posted on Apr, 17 2004 @ 11:58 PM
Okay, well now at least the argument makes sense to me, panchovilla. If you define evil the way you did in response to my post, then yes I would have
to agree with your assessment. However, I think the definition you're using here kind of oversimplifies the matter a little. Most people, when they
say that they believe in evil, are not saying that they believe that any action, even taken out of the context in which it was contemplated and
performed, is always going to be either good or evil. Most people who believe in evil don't see it as such a black and white issue. I tend to agree
with Leveller, who defined evil as "the absence of love." When most people consider whether something is good or evil, they take into consideration
more than just the act itself - they also look at intentions, motivation, extenuating circumstances, a person's state of mind, and any number of
other factors as well as the act itself. No, I don't think you can just take some broad category of actions such as "taking another person's
property" and say that all actions that fall into that category are automatically either good or evil. One evil action and one good action can both
fall under the same category of actions, but that doesn't mean that the same action is both good and evil at the same time. Therefore, I don't
really think the "it always has to be true or it's never true" argument works too well in this case.
One other thing - you also argued the second time around that evil cannot exist because different people perceive it differently. To me, this is not
that much different from your original argument in the first post, but oh well. Seriously, think about the implications of saying that there are no
objective standards of right and wrong, good and evil. That means there was nothing wrong or evil about the holocaust, that there is nothing wrong or
evil about mass murder, that there is nothing wrong or evil about ANYTHING. For that matter, while we're at it, let's try to be perfectly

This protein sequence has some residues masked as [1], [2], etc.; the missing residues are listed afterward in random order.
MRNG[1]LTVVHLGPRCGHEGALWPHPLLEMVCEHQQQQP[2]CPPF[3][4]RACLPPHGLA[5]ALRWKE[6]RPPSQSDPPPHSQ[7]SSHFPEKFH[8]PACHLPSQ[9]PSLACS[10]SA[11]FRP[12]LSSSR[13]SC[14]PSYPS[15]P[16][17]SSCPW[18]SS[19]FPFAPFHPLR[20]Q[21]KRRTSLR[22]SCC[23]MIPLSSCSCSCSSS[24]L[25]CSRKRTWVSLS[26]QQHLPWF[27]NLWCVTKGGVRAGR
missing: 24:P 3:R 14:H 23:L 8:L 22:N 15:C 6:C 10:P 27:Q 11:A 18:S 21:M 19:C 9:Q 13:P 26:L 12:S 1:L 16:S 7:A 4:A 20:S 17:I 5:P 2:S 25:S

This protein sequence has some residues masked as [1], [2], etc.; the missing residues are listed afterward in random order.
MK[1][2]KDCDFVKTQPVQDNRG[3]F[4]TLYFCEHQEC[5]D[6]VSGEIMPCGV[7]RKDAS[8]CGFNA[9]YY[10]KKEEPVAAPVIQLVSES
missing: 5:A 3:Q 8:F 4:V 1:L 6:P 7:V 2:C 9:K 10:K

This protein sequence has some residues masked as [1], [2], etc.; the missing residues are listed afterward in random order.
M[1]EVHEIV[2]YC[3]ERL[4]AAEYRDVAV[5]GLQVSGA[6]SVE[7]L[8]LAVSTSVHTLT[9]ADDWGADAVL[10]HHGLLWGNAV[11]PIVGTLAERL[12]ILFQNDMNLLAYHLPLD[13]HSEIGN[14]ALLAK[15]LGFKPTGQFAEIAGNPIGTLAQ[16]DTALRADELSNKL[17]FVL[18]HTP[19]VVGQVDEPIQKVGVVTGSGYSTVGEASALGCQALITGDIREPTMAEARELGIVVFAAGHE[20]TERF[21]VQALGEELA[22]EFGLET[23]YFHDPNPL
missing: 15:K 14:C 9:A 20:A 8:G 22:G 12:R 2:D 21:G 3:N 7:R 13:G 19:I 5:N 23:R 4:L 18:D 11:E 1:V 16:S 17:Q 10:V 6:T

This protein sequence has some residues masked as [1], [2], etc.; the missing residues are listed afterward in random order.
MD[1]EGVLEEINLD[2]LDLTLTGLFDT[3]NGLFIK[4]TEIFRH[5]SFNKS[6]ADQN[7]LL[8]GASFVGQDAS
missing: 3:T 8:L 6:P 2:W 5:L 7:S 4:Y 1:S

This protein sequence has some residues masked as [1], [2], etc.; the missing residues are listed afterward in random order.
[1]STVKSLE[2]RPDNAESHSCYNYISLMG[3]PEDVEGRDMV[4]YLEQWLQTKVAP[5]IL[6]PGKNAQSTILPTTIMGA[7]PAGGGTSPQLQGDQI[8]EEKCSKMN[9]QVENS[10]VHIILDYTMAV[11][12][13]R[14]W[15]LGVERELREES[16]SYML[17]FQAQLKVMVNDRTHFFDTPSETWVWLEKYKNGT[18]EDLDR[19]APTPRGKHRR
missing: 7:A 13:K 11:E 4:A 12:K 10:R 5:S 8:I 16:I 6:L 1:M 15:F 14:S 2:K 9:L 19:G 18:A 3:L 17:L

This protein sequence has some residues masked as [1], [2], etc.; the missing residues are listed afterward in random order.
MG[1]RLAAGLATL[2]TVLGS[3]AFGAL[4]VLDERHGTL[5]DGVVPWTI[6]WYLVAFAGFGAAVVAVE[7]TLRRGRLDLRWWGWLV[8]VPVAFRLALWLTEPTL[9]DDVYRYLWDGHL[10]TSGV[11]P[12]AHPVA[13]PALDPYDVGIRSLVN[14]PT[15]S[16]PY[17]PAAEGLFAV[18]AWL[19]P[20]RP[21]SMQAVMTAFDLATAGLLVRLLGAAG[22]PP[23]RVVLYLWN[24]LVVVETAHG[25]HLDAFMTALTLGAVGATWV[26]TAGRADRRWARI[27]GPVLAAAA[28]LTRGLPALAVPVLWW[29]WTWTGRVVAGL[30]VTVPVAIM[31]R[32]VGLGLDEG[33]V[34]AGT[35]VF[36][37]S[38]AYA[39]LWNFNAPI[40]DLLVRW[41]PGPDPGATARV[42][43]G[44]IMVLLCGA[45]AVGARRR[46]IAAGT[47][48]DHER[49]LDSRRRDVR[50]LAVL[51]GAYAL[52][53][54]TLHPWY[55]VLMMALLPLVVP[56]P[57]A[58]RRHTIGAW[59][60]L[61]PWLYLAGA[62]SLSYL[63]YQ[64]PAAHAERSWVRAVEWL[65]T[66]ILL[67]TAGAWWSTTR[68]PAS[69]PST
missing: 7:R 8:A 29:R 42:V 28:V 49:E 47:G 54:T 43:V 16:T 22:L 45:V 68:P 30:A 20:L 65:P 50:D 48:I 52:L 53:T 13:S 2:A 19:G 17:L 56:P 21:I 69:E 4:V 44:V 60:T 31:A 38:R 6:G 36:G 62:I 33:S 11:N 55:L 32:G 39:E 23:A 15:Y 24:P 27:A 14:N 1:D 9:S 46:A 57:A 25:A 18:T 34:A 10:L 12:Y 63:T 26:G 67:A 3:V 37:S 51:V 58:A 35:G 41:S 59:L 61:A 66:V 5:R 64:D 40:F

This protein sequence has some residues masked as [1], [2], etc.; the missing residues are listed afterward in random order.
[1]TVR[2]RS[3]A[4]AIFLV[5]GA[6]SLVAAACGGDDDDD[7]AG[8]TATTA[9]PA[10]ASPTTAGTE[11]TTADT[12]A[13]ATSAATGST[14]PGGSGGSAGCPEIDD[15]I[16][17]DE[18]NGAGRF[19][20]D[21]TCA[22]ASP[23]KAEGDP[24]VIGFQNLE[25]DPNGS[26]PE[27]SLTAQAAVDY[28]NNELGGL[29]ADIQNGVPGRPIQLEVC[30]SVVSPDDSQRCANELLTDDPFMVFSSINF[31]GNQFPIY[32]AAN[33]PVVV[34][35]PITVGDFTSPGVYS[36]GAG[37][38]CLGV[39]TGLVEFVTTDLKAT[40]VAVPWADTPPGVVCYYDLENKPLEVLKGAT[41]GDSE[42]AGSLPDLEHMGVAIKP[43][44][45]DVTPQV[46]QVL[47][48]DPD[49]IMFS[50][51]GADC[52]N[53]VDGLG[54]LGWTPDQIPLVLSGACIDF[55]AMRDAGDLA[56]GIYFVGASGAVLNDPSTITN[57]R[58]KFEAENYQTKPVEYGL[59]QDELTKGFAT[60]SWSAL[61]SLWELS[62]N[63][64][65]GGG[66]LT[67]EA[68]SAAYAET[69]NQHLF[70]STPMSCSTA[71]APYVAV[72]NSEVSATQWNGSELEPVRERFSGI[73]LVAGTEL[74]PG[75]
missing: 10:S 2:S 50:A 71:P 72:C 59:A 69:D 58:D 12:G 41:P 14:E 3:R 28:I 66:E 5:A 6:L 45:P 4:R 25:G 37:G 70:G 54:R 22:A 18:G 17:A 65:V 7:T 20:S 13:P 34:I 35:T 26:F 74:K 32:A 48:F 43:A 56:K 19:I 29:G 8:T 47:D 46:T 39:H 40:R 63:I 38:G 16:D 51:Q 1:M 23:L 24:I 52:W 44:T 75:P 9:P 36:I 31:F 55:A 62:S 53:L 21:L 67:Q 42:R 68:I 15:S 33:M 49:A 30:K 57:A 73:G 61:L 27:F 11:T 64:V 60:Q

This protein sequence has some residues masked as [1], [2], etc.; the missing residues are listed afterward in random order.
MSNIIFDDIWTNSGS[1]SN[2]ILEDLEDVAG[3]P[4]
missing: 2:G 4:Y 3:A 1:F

consistent here. Since you think that evil is just something made up for selfish reasons to deceive the masses, it would follow from your argument
that there was nothing wrong or evil about that. Do you agree? Is it really logical to condemn their action as a wrongful deed and then a couple
sentences later, using that same condemnation itself, say that the very moral standards you used to make said condemnation do not even exist? If you
want to say that good and evil don't exist or are entirely subjective, that's your right to do so, but at least be consistent. If you believe that
right and wrong don't exist, don't say that you do things right or that other people do things that are wrong.
Of course, you could just say that you are free to set your own definition of evil as the one you gave in your second post, in which case this whole
debate would be kind of a mute point. But then again, that would also mean that all you really "disproved" was a definition of a word that most
people probably don't even accept...
Anyway, looking back over this post, I've noticed that parts of it might come across as hostile. I hope it didn't come across that way. I think
this is turning out to be an interesting debate, and I'm eager to hear what y'all's take on all this is. Thanks for reading.
EDIT: After looking back over the previous posts, I realized that the person whose post I was responding to in this post was, in fact, not
panchovilla. So I am sorry to have directed my arguments at the wrong person. I should have been referring to Jonna, I believe, not panchovilla.
Please take that into consideration and ignore parts of the post that probably do not make sense in light of this observation. Sorry for any
confusion this might cause - it's very early in the morning, and I guess my brain is falling asleep before the rest of me is.
[Edited on 18-4-2004 by chrishack14]